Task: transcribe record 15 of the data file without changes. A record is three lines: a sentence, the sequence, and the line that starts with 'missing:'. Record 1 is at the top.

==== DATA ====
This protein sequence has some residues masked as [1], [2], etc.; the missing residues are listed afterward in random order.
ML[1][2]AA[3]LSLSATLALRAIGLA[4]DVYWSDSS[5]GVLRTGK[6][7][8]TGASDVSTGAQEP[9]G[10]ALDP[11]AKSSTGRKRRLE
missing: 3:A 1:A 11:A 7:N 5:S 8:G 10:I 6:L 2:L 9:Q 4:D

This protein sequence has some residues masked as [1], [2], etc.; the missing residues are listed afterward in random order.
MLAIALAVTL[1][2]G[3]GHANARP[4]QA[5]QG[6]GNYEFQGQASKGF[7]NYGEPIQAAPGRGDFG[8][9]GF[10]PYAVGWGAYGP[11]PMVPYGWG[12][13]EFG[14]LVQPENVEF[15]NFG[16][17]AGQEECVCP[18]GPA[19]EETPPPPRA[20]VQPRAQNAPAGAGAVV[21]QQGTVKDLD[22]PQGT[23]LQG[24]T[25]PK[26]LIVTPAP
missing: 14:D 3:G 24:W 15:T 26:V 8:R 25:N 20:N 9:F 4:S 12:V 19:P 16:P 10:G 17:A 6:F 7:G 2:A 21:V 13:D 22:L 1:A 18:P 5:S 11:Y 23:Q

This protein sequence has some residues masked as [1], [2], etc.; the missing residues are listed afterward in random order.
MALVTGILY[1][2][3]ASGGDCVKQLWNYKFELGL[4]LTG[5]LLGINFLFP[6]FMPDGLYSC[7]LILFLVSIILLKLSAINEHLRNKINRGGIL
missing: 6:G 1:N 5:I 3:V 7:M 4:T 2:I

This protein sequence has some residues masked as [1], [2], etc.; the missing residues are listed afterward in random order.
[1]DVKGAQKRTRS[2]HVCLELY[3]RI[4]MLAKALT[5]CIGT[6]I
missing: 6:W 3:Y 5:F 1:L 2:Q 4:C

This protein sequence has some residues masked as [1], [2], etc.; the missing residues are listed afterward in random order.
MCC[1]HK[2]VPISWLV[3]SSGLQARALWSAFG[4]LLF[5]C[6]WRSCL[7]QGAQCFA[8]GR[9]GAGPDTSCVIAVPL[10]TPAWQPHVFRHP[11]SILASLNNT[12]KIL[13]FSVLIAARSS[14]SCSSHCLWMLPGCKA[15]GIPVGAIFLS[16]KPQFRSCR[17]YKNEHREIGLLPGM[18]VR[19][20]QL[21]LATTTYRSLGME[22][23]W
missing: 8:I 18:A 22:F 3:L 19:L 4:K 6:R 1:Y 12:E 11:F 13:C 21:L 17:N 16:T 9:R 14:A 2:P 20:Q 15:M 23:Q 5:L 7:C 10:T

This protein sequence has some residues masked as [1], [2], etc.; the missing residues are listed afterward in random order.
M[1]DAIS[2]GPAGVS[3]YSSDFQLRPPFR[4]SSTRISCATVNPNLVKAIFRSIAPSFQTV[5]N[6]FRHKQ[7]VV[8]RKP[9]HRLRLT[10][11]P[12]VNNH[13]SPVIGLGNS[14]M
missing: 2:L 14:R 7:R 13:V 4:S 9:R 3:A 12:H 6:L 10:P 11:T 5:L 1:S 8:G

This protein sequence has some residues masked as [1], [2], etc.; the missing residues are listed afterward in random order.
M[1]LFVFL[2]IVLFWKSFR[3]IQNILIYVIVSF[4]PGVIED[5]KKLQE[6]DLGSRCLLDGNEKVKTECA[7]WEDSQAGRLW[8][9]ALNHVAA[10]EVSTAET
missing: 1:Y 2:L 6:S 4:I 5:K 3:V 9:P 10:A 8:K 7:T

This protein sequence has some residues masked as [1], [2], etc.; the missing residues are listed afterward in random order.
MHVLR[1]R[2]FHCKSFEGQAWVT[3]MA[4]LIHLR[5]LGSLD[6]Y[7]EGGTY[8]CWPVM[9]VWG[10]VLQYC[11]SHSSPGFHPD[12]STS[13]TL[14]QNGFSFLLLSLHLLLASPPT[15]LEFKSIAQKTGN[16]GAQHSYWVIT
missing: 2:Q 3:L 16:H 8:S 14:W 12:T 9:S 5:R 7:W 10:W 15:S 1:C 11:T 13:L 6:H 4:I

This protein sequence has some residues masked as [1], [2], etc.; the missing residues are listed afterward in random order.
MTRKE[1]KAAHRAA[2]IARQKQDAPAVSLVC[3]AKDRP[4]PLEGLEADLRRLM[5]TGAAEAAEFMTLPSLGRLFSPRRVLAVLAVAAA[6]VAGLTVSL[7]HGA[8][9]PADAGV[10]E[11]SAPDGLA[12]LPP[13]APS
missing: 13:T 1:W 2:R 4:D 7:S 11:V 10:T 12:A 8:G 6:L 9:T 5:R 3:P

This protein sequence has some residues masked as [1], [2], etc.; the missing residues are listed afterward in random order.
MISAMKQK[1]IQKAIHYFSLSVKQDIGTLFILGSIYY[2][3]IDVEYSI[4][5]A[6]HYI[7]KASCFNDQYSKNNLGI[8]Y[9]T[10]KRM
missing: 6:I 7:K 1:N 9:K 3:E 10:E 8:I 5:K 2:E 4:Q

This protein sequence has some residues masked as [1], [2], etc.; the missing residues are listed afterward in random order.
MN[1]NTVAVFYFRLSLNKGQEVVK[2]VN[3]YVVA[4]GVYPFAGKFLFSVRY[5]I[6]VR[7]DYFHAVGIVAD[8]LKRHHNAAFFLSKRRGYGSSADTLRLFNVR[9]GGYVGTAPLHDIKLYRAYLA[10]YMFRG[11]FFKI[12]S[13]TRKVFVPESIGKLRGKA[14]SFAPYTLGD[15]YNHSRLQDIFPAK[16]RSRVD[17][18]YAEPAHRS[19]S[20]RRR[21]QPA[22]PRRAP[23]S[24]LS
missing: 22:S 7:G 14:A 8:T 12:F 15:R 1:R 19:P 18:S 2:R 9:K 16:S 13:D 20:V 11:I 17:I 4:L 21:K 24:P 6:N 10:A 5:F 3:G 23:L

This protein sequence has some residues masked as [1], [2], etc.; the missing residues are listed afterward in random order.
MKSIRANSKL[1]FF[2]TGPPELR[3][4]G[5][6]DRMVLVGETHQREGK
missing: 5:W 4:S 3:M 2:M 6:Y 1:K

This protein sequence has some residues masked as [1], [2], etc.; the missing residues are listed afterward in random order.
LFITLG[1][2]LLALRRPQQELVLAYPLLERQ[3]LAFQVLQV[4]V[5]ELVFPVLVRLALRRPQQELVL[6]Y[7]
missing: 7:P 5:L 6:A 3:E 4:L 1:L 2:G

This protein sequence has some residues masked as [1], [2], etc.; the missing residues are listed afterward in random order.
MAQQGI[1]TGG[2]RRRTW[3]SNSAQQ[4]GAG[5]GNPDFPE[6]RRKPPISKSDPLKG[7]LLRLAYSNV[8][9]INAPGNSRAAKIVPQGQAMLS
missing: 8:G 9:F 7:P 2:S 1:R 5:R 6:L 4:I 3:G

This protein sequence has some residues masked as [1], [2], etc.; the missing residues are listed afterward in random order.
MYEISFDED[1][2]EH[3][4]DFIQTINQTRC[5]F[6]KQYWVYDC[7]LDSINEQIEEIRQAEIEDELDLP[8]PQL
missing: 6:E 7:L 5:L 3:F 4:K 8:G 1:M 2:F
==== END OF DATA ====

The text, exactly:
This protein sequence has some residues masked as [1], [2], etc.; the missing residues are listed afterward in random order.
MYEISFDED[1][2]EH[3][4]DFIQTINQTRC[5]F[6]KQYWVYDC[7]LDSINEQIEEIRQAEIEDELDLP[8]PQL
missing: 6:E 7:L 5:L 3:F 4:K 8:G 1:M 2:F